India has offered 8 oil and gas blocks, mostly in Assam, for bidding in the latest bid round with a view to bringing more area under exploration, leading to increase in domestic production and reduction of imports.
Eight blocks have been offered in the seventh bid round of Open Acreage Licensing Policy (OALP), with bids due on February 15, 2022, the Directorate General of Hydrocarbons (DGH) said.
The "8 Blocks spread over 6 Sedimentary Basins, 5 States covering 15,766 square kilometers of area. Out of 8 Blocks, 5 Blocks are Onland type, 2 Blocks are Shallow Water-type and 1 Block is Ultra Deep-Water type," DGH said in the notice inviting offers.
Three out of the five onland blocks are in Assam Arakan or Assam Shelf while one is in Rajasthan. One block in the Satpura basin has also been offered. Two shallow water blocks are in Cambay off the Gujarat coast while one ultra-deepwater block in the Cauvery basin is also on offer.
The last bid round, OALP-VI, attracted just three bidders, two of whom were state-owned explorers Oil and Natural Gas Corporation (ONGC) and Oil India Ltd (OIL). 21 blocks or areas were offered for exploration and production of oil and gas in the OALP Bid Round-VI, for which bidding closed on October 6.
Besides ONGC and OIL, Sun Petrochemicals was the only other company to have bid, according to 'Summary of Bids' posted by DGH.
Of the 21 blocks on offer, 18 got a single bid and the remaining 3 blocks had two bidders. ONGC, India's largest oil producer, was the sole bidder for 16 blocks.
The government has been hoping that opening up of more acreage for exploration will help boost India's oil and gas production, helping cut down the USD 90 billion oil import bill.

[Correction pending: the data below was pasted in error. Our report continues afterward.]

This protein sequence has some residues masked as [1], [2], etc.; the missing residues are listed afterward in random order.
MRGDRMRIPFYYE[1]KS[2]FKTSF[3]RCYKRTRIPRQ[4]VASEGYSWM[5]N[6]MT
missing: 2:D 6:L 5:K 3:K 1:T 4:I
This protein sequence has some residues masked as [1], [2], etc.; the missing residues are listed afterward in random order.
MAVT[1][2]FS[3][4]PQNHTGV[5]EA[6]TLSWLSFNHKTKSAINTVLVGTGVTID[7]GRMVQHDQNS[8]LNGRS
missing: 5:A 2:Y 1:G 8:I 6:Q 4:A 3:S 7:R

In 2016, it brought in an open acreage policy which moved away from the previous practice of government identifying and bidding out blocks to one where explorers were allowed the freedom to identify any area outside of the ones that are already with some company or other, for prospecting of oil and gas.
The areas identified are to be clubbed twice a year and offered for bidding. The firm identifying the area gets a 5 point advantage.
But except for the first round, private sector participation has been scant. Mining mogul Anil Agarwal's Vedanta Ltd walked away with 41 blocks out of the 55 blocks on offer in the very first round and got another 10 areas in two subsequent rounds.
Other rounds have been dominated by state-owned firms.
India is 85 per cent dependent on imports to meet its oil needs and finding newer reserves through exploration rounds is key to cutting that reliance.
In the first five OALP bid rounds, 105 blocks for exploration of oil and gas were bid for. Of these, Vedanta walked away with 51. OIL won 25 and ONGC another 24.
The joint venture of Reliance Industries and BP got one block. Indian Oil Corporation (IOC), GAIL, BRPL and HOEC too got one block each.
The 105 blocks spanning an area of around 156,580 square kilometers in over 17 Sedimentary Basins of India attracted a total committed investment of USD 2.378 billion in the exploration phase.
Features of the OALP round include reduced royalty rates, no oil cess, uniform licensing system, marketing and pricing freedom and revenue-sharing model, according to DGH.
Exploration rights are offered on all retained areas for full contract life, it said adding concessional royalty rates apply in case of early commercial production.
There is no revenue sharing in blocks falling in Category II and III Basins except in the case of windfall gains.
(Only the headline and picture of this report may have been reworked by the Business Standard staff; the rest of the content is auto-generated from a syndicated feed.)